Continuing Appropriation. A fixed budget which authorizes expenditures for a fiscal period that differs from the government’s fiscal year, such as capital projects, debt issues, grant awards, and other service projects. These expenditures require an ordinance or resolution to authorize the project, establish the assessment roll, adopt the debt amortization schedule, or accept the grant award. Such ordinances or resolutions set an absolute maximum or ceiling on the expenditures, but the time period for incurring expenditures does not coincide with the government’s fiscal year; it may even cover several years. The major difference between annual/biennial appropriated budgets and continuing appropriations is that the latter do not lapse at fiscal period end; this implies that no legislative action is required to amend the annual/biennial portion of a continuing appropriation, unless the total authorized expenditures would exceed the entire appropriation.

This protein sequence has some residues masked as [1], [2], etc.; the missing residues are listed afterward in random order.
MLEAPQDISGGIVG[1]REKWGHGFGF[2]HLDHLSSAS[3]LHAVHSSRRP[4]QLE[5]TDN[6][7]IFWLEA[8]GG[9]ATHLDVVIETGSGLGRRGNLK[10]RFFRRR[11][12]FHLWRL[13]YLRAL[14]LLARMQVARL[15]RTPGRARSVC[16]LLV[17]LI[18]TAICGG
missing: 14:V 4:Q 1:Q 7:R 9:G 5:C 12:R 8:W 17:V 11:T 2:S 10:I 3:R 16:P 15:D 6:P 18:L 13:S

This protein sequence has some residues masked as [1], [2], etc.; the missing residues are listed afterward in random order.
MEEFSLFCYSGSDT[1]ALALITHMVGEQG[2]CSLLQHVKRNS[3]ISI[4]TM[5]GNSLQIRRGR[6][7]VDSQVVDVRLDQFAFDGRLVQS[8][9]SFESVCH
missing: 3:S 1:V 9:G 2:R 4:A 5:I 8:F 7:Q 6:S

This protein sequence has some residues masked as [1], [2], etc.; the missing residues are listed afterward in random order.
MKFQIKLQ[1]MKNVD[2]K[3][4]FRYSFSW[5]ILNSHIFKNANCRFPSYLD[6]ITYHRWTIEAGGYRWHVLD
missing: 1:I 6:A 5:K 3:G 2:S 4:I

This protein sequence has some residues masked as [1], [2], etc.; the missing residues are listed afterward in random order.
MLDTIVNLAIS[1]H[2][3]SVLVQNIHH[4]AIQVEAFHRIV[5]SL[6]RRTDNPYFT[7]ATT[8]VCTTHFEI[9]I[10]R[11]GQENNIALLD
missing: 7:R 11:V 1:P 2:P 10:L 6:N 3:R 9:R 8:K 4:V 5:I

Flexible Budgets. Are usually regarded as managerial tools, which do not set a ceiling on expenses or expenditures but establish a plan for them at various levels of service. They are especially appropriate for the day-to-day operations of a public utility where it is essential to plan fluctuations in the demand for services and where revenues will automatically increase with demand, so that a balanced budget does not depend on establishing a ceiling for expenses.

Working Capital Budget. Combines flexible and fixed budget elements in one document for enterprise and internal service funds. Current operations are flexibly budgeted based on the estimated level of services to be provided and long-range sources and uses of assets are controlled by annual/biennial appropriations and continuing appropriations.

Capital Improvement Budget. Consists of two elements: the annual/biennial portion of capital projects and annual/biennial appropriations for the purchase, construction or replacement of major fixed assets in the current fiscal period.

Operating Budget. Presents the estimated expenditures and available resources necessary to provide the services for which the government was created. An operating budget will contain flexible budgets and fixed budgets; the fixed budgets will include annual/biennial appropriations for services and the annual/biennial portion of continuing appropriations for debt service and for service projects.